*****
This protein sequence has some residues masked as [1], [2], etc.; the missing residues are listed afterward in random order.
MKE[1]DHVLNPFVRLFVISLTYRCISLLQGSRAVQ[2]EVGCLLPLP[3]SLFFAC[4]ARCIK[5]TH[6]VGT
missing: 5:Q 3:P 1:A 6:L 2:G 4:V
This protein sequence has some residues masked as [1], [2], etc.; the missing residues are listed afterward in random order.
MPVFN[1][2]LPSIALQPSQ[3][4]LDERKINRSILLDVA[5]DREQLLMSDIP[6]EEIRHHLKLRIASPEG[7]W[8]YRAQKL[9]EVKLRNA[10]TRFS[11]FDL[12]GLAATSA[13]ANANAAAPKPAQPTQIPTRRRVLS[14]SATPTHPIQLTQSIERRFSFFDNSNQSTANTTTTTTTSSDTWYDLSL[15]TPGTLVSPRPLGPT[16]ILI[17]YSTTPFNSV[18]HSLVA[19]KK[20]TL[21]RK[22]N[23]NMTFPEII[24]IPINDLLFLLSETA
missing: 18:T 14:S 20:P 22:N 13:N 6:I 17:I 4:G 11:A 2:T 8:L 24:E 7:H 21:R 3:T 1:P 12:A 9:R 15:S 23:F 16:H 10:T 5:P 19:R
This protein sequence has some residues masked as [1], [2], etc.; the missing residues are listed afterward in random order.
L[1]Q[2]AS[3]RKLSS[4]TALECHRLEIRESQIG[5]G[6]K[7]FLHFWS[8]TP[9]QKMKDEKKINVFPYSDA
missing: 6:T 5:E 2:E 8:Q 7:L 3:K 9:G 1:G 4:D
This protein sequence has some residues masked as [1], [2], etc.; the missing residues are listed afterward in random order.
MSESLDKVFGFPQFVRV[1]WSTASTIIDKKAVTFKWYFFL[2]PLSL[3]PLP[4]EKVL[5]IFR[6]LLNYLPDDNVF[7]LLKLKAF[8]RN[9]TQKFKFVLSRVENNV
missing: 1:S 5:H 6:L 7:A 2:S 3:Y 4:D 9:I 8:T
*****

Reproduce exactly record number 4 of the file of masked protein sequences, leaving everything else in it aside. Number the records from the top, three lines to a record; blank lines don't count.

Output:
This protein sequence has some residues masked as [1], [2], etc.; the missing residues are listed afterward in random order.
MSESLDKVFGFPQFVRV[1]WSTASTIIDKKAVTFKWYFFL[2]PLSL[3]PLP[4]EKVL[5]IFR[6]LLNYLPDDNVF[7]LLKLKAF[8]RN[9]TQKFKFVLSRVENNV
missing: 1:S 5:H 6:L 7:A 2:S 3:Y 4:D 9:I 8:T